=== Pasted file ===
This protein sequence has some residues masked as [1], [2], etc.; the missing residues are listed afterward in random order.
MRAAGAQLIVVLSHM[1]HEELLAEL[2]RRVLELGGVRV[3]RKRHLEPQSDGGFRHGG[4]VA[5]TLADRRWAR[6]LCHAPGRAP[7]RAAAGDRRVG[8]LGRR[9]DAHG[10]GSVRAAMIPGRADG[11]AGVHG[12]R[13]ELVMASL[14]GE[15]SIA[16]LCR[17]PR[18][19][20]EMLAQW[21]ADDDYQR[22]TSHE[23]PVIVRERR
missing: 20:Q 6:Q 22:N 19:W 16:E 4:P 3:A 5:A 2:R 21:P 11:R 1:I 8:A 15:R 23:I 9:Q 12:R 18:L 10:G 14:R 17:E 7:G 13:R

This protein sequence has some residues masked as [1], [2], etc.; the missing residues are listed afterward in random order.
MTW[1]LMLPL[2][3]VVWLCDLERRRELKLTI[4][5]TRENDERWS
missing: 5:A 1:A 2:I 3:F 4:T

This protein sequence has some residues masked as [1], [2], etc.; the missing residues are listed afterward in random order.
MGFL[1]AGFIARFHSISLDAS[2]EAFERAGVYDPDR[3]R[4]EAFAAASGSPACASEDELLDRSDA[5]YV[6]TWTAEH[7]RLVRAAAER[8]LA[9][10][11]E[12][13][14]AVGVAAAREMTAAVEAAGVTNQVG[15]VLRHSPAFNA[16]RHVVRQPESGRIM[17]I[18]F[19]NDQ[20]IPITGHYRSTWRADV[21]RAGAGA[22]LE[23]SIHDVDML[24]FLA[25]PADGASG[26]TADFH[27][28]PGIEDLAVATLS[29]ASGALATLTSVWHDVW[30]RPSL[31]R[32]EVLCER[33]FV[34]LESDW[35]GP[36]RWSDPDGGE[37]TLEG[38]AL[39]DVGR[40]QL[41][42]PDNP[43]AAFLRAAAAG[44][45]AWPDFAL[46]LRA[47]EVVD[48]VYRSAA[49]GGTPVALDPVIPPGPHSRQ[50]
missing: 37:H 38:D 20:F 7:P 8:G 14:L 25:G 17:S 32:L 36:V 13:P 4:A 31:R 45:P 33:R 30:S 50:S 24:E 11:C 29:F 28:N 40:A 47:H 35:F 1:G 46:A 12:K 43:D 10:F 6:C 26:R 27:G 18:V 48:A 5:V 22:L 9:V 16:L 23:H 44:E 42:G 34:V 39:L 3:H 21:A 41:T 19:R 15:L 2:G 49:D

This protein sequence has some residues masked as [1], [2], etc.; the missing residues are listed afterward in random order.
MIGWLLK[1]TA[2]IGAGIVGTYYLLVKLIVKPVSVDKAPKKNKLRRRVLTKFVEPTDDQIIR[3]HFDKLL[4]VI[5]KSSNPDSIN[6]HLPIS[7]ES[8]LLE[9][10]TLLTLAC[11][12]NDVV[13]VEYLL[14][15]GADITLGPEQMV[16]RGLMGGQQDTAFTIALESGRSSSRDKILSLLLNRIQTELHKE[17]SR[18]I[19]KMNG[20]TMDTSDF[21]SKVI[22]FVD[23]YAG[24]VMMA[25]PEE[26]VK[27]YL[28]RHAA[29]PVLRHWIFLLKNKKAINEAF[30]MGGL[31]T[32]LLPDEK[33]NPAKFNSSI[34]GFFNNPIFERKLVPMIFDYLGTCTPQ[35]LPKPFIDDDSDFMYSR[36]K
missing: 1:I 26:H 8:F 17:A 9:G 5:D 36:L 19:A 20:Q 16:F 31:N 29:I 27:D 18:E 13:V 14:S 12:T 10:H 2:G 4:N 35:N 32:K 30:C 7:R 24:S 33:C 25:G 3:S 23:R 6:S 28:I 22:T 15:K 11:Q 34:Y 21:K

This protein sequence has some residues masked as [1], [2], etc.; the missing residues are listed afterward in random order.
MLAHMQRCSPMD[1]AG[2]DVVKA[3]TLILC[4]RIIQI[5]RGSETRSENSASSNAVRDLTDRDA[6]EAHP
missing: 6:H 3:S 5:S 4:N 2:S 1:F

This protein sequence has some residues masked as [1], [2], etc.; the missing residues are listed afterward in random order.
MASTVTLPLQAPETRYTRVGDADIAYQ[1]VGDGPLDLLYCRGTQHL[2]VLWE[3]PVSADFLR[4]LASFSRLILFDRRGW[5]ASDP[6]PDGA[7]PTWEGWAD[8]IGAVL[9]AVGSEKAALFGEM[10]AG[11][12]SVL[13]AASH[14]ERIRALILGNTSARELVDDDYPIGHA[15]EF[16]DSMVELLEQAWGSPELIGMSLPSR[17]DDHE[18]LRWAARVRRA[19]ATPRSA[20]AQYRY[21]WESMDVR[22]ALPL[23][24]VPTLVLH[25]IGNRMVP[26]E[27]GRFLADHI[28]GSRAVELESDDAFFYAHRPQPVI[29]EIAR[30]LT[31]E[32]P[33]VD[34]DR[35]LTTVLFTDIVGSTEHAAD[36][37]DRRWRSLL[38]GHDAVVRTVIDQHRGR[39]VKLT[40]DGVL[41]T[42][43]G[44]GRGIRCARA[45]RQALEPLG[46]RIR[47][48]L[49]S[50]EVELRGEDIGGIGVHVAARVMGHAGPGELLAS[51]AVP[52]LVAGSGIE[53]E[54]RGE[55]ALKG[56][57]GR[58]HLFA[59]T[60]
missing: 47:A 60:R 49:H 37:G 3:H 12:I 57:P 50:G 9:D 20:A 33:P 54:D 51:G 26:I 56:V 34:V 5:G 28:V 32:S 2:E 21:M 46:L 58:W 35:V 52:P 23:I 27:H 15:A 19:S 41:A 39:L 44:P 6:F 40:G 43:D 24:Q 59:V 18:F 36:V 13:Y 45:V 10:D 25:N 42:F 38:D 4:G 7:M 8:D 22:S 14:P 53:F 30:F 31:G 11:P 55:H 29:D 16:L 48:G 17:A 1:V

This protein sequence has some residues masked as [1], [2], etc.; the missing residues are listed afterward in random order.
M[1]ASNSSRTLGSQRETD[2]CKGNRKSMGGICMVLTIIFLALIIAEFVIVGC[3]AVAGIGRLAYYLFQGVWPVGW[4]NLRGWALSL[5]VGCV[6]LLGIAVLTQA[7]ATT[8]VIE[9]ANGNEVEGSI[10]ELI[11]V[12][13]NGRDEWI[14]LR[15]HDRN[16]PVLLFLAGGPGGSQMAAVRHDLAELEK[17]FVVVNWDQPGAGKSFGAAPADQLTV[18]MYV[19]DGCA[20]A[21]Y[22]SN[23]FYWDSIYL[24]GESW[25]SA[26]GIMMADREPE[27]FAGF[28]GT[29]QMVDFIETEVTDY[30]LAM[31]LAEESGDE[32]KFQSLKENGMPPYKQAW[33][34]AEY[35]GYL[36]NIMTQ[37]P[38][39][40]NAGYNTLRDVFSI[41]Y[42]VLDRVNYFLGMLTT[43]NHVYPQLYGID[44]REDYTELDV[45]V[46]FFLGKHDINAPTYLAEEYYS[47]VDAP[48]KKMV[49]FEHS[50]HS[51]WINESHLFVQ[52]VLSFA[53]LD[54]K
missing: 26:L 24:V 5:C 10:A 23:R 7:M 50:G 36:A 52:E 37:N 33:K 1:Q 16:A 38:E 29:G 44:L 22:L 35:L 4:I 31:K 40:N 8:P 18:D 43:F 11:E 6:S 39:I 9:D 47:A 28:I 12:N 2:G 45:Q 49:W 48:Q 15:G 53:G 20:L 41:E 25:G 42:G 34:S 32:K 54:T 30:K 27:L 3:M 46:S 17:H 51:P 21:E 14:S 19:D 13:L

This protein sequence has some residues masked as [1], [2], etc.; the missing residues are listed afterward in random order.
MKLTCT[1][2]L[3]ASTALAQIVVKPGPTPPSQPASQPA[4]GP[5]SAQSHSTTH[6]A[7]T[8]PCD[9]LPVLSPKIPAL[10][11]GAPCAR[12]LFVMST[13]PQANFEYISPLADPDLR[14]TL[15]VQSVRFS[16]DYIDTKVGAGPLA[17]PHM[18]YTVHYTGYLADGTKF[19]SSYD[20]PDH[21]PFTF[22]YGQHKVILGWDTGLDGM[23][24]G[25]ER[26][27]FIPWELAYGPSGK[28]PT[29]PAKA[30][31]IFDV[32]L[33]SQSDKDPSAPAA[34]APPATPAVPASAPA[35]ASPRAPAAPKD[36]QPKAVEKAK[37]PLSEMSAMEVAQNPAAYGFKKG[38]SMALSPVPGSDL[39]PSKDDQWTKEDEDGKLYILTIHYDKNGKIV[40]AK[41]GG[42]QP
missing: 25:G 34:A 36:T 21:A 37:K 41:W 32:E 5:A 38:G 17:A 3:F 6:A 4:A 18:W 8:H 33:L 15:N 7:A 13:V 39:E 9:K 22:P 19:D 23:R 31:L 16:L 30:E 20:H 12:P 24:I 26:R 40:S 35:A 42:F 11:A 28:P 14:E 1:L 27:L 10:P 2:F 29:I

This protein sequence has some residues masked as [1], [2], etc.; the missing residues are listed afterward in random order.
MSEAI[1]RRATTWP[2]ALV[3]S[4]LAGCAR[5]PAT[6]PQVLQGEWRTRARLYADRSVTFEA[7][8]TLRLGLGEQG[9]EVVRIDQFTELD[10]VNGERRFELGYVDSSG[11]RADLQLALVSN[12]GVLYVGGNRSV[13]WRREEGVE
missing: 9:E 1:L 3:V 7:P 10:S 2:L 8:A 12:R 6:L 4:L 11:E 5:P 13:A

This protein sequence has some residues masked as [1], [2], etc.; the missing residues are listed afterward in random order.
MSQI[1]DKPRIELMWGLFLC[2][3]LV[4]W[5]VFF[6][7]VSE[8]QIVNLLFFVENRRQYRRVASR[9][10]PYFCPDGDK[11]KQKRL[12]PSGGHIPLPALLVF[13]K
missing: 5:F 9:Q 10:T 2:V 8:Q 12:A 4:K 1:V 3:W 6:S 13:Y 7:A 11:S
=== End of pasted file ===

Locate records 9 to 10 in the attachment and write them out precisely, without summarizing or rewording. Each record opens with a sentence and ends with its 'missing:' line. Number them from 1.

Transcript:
This protein sequence has some residues masked as [1], [2], etc.; the missing residues are listed afterward in random order.
MSEAI[1]RRATTWP[2]ALV[3]S[4]LAGCAR[5]PAT[6]PQVLQGEWRTRARLYADRSVTFEA[7][8]TLRLGLGEQG[9]EVVRIDQFTELD[10]VNGERRFELGYVDSSG[11]RADLQLALVSN[12]GVLYVGGNRSV[13]WRREEGVE
missing: 9:E 1:L 3:V 7:P 10:S 2:L 8:A 12:R 6:L 4:L 11:E 5:P 13:A

This protein sequence has some residues masked as [1], [2], etc.; the missing residues are listed afterward in random order.
MSQI[1]DKPRIELMWGLFLC[2][3]LV[4]W[5]VFF[6][7]VSE[8]QIVNLLFFVENRRQYRRVASR[9][10]PYFCPDGDK[11]KQKRL[12]PSGGHIPLPALLVF[13]K
missing: 5:F 9:Q 10:T 2:V 8:Q 12:A 4:K 1:V 3:W 6:S 13:Y 7:A 11:S